T2J / T-2A Buckeye jet trainer
The first T2J made its maiden flight in December 1957. It was designed for use as a basic jet trainer that would provide the type of features found in high-performance jet fighters and modern service planes. It had a tandem-seat, single jet engine, straight wing and tricycle landing gear. The T2J was capable of operating as a land or carrier-based training aircraft.
A unique feature was its dual ejection system which the instructor could operate from either the front or back seat. The low-level, rocket-propelled ejection system provided a safe means of escape for pilot and student throughout the flight envelope, including ground level. This was the first time this type of escape/ejection system had been incorporated into a trainer.
Simplicity of operation was an important feature provided by the T2J-1. It was equipped for use in gunnery, bombing and rocket training; formation and tactics; instrument training; carrier qualifications; and other operations including tow target. The T2J was designed to provide a comprehensive training program from primary through advanced training, giving the student a well-rounded background for further advanced training. These features, combined with ease of maintenance, reliability and economical operation, provided the Navy with an excellent basic jet trainer.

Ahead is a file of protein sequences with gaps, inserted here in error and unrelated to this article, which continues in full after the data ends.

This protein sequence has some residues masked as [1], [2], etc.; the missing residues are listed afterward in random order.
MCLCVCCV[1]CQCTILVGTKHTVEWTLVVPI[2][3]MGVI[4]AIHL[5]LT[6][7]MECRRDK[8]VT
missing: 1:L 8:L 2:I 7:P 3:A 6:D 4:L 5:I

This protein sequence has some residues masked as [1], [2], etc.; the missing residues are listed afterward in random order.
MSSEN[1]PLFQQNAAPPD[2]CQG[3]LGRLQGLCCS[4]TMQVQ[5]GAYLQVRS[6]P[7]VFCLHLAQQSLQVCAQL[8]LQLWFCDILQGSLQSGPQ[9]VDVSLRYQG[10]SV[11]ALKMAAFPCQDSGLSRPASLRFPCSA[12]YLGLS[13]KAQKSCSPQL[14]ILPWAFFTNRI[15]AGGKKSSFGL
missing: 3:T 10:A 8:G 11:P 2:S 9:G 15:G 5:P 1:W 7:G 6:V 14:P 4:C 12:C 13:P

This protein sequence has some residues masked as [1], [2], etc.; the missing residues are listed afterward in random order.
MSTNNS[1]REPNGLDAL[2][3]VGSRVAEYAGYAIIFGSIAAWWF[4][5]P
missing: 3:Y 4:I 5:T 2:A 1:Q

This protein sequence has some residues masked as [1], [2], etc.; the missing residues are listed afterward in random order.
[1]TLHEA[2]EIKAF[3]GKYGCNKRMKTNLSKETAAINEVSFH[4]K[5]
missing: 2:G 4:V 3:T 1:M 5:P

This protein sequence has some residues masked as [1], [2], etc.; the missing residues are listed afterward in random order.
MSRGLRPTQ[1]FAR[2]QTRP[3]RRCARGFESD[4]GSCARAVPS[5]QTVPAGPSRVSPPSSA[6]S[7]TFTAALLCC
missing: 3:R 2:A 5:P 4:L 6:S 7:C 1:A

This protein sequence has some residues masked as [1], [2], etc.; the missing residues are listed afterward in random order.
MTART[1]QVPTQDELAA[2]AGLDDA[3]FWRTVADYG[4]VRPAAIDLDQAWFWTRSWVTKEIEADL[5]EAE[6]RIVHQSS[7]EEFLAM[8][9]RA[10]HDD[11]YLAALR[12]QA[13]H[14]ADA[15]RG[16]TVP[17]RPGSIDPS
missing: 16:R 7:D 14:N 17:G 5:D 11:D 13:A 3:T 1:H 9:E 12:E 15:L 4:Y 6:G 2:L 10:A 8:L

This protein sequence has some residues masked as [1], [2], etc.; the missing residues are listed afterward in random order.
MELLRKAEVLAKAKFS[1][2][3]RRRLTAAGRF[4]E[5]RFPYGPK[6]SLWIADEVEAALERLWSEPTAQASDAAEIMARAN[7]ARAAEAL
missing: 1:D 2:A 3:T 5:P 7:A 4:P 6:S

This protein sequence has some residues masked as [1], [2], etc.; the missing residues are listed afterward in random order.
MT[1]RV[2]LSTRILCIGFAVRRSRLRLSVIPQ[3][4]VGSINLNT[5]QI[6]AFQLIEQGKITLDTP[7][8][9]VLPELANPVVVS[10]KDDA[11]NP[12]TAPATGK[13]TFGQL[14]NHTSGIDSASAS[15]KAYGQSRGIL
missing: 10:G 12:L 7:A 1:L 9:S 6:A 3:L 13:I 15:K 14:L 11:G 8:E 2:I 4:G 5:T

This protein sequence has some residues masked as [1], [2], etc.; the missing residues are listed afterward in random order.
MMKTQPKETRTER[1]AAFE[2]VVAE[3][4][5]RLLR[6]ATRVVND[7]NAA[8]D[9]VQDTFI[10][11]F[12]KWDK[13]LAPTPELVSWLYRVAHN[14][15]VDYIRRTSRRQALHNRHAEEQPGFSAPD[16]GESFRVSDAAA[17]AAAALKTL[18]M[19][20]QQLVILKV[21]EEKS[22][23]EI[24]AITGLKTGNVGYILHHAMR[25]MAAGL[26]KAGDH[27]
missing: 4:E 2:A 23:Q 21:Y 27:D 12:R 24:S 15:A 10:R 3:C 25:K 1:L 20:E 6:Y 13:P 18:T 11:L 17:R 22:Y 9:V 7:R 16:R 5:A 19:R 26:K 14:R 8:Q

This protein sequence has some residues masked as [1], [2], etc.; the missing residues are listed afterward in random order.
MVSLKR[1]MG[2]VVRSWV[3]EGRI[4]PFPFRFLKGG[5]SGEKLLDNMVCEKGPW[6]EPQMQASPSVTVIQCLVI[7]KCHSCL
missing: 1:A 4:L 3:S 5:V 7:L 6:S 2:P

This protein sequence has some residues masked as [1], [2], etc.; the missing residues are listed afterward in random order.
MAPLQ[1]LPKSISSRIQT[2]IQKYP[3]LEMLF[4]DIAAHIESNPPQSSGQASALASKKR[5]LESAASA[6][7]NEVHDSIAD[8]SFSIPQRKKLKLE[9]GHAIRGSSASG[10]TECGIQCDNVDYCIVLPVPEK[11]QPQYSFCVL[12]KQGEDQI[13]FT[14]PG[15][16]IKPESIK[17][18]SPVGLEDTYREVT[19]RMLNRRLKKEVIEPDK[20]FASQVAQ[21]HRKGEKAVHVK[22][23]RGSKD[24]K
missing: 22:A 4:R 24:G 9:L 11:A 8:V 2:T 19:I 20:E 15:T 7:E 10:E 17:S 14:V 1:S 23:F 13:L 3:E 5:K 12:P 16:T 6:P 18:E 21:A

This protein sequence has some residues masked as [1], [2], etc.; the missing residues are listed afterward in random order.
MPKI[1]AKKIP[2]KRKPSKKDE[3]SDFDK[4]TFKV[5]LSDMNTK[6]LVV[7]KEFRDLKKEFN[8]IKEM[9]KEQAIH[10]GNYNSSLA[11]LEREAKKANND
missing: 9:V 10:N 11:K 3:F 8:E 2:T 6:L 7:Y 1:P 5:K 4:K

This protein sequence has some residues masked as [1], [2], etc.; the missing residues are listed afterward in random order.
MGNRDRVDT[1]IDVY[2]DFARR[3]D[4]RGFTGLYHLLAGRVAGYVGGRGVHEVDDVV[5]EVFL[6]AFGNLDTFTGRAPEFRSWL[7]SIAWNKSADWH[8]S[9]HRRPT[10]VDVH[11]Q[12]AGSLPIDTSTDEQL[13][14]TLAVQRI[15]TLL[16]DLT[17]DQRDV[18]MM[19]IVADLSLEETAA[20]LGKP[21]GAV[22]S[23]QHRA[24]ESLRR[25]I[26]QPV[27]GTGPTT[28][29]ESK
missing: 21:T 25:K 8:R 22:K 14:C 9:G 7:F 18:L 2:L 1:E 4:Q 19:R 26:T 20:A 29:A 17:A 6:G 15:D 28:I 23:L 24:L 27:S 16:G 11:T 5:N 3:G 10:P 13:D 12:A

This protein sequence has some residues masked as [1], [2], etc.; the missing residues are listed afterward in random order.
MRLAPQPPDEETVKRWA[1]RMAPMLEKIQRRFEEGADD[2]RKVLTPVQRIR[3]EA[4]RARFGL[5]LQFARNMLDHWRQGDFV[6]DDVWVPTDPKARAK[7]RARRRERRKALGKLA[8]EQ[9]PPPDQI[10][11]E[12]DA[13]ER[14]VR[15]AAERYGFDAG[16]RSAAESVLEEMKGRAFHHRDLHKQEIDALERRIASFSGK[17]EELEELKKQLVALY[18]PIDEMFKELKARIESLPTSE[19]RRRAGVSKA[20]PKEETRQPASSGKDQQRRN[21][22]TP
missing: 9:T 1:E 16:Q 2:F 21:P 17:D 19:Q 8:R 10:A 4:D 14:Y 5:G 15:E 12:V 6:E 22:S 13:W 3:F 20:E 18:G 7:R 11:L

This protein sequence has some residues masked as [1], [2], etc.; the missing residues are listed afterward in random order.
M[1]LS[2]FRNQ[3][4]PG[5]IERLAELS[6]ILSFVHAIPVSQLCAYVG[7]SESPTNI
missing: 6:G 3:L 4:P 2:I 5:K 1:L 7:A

After the completion of Navy tests at the Naval Air Test Center (NATC), Patuxent River, Md., and aboard Antietam, the Naval Air Basic Training Command (NABTC) received its first T2J-1 Buckeyes in July 1959. After a training syllabus was developed, flight instructors began familiarization training. On November 2, 1959, the first class of Navy flight students began, assigned to BTG-9 (later redesignated VT-4) at NAS Pensacola.
More firsts followed for the T2J-1s. They were the first jets used in air-to-air gunnery practice in May 1960 and another milestone was recorded on June 2, 1960, when cadets from VT-4 were the first to carrier qualify in the T2J-1 aboard Antietem.
The last of the T2J-1s were delivered to the Navy in April 1961, bringing the total number built for the Navy to 217. The commands operating the Buckeye at that time were VT-4, VT-7, NABTC at NAS Pensacola and the Naval Air Technical Training Unit at Olathe, Kansas.
The twin-engine T-2Bs and Cs eventually replaced the single-engine A model. The last of the T-2As were retired from the Naval Air Training Command on February 28, 1973, after 14 years of service in basic flight training. In a reversal of the traditional pattern of aircraft acquisition, several T-2Bs which had been retired to storage at Davis- Monthan AFB were brought out of mothballs in the latter part of 1981 to fill the shortage of T-2Cs.
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